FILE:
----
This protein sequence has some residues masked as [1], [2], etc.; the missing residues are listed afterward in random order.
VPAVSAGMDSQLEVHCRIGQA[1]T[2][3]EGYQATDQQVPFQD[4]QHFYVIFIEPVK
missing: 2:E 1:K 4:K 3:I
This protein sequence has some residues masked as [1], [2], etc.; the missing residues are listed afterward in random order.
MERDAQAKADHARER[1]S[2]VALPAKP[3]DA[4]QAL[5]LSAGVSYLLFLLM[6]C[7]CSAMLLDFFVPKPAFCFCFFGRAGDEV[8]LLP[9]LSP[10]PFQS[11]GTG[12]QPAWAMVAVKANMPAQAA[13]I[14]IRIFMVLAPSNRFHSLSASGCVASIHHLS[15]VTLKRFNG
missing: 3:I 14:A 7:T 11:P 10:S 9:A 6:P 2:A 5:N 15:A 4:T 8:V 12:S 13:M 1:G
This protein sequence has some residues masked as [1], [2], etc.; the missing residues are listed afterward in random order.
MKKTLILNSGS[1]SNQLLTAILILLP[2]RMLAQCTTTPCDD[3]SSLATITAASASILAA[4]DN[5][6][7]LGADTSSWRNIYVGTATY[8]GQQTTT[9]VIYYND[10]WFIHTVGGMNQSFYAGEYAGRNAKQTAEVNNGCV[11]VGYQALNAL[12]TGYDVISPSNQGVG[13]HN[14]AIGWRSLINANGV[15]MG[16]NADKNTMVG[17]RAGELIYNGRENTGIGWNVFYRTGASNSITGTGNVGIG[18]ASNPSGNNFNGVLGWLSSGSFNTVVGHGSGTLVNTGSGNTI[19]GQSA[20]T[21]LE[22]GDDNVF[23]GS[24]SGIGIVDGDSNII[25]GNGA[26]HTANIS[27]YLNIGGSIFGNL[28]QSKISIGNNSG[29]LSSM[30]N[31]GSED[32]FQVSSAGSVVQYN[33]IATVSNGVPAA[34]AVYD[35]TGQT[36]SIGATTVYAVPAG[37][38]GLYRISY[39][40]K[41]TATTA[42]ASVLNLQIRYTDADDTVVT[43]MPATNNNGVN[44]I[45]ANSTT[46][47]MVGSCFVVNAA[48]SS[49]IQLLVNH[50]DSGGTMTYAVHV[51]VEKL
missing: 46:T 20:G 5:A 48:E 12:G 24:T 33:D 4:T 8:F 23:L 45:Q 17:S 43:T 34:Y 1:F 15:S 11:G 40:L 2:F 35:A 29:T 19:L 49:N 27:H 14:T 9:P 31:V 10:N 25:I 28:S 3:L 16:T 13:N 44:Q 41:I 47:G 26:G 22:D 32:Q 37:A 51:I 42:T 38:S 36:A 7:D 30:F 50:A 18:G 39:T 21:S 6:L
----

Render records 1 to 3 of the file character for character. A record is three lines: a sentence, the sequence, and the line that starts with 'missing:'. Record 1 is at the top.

This protein sequence has some residues masked as [1], [2], etc.; the missing residues are listed afterward in random order.
VPAVSAGMDSQLEVHCRIGQA[1]T[2][3]EGYQATDQQVPFQD[4]QHFYVIFIEPVK
missing: 2:E 1:K 4:K 3:I
This protein sequence has some residues masked as [1], [2], etc.; the missing residues are listed afterward in random order.
MERDAQAKADHARER[1]S[2]VALPAKP[3]DA[4]QAL[5]LSAGVSYLLFLLM[6]C[7]CSAMLLDFFVPKPAFCFCFFGRAGDEV[8]LLP[9]LSP[10]PFQS[11]GTG[12]QPAWAMVAVKANMPAQAA[13]I[14]IRIFMVLAPSNRFHSLSASGCVASIHHLS[15]VTLKRFNG
missing: 3:I 14:A 7:T 11:P 10:S 9:A 6:P 2:A 5:N 15:A 4:T 8:V 12:S 13:M 1:G
This protein sequence has some residues masked as [1], [2], etc.; the missing residues are listed afterward in random order.
MKKTLILNSGS[1]SNQLLTAILILLP[2]RMLAQCTTTPCDD[3]SSLATITAASASILAA[4]DN[5][6][7]LGADTSSWRNIYVGTATY[8]GQQTTT[9]VIYYND[10]WFIHTVGGMNQSFYAGEYAGRNAKQTAEVNNGCV[11]VGYQALNAL[12]TGYDVISPSNQGVG[13]HN[14]AIGWRSLINANGV[15]MG[16]NADKNTMVG[17]RAGELIYNGRENTGIGWNVFYRTGASNSITGTGNVGIG[18]ASNPSGNNFNGVLGWLSSGSFNTVVGHGSGTLVNTGSGNTI[19]GQSA[20]T[21]LE[22]GDDNVF[23]GS[24]SGIGIVDGDSNII[25]GNGA[26]HTANIS[27]YLNIGGSIFGNL[28]QSKISIGNNSG[29]LSSM[30]N[31]GSED[32]FQVSSAGSVVQYN[33]IATVSNGVPAA[34]AVYD[35]TGQT[36]SIGATTVYAVPAG[37][38]GLYRISY[39][40]K[41]TATTA[42]ASVLNLQIRYTDADDTVVT[43]MPATNNNGVN[44]I[45]ANSTT[46][47]MVGSCFVVNAA[48]SS[49]IQLLVNH[50]DSGGTMTYAVHV[51]VEKL
missing: 46:T 20:G 5:A 48:E 12:G 24:T 33:D 4:T 8:F 23:L 45:Q 17:S 43:T 34:Y 1:F 15:S 11:G 40:L 2:F 35:A 29:T 19:L 49:N 27:H 14:T 9:P 31:V 10:N 25:I 28:S 3:L 16:T 13:N 44:Q 41:I 47:G 26:G 22:D 32:Q 37:A 51:I 42:T 38:S 36:A 7:D 30:F 50:A 18:G 39:T 21:S 6:L